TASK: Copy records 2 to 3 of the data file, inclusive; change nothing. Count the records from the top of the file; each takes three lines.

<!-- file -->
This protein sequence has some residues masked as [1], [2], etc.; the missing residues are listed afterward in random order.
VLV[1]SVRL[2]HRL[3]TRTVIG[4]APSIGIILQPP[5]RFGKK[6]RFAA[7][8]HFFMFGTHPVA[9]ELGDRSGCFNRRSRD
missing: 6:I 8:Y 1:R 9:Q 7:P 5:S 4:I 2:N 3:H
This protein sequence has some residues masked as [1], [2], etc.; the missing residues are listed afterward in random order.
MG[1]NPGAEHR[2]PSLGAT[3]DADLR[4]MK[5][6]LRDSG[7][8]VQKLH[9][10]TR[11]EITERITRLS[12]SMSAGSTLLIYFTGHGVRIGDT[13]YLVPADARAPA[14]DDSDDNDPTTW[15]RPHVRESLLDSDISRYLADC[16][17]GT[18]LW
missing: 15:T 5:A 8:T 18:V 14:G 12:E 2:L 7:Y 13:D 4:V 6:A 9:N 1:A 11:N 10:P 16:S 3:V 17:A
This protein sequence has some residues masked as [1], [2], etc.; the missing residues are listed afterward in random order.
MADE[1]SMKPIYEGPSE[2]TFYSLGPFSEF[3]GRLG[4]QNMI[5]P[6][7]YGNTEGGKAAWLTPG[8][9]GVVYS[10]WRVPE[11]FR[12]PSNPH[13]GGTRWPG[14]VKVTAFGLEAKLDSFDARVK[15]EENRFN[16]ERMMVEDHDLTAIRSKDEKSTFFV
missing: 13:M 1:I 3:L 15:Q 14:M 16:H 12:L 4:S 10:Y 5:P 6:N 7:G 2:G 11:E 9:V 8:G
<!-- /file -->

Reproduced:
This protein sequence has some residues masked as [1], [2], etc.; the missing residues are listed afterward in random order.
MG[1]NPGAEHR[2]PSLGAT[3]DADLR[4]MK[5][6]LRDSG[7][8]VQKLH[9][10]TR[11]EITERITRLS[12]SMSAGSTLLIYFTGHGVRIGDT[13]YLVPADARAPA[14]DDSDDNDPTTW[15]RPHVRESLLDSDISRYLADC[16][17]GT[18]LW
missing: 15:T 5:A 8:T 18:V 14:G 12:E 2:L 7:Y 13:D 4:V 6:A 9:N 1:A 11:N 10:P 16:S 3:V 17:A
This protein sequence has some residues masked as [1], [2], etc.; the missing residues are listed afterward in random order.
MADE[1]SMKPIYEGPSE[2]TFYSLGPFSEF[3]GRLG[4]QNMI[5]P[6][7]YGNTEGGKAAWLTPG[8][9]GVVYS[10]WRVPE[11]FR[12]PSNPH[13]GGTRWPG[14]VKVTAFGLEAKLDSFDARVK[15]EENRFN[16]ERMMVEDHDLTAIRSKDEKSTFFV
missing: 13:M 1:I 3:L 15:Q 14:M 16:H 12:L 4:S 10:Y 5:P 6:N 7:G 2:G 11:E 9:V 8:G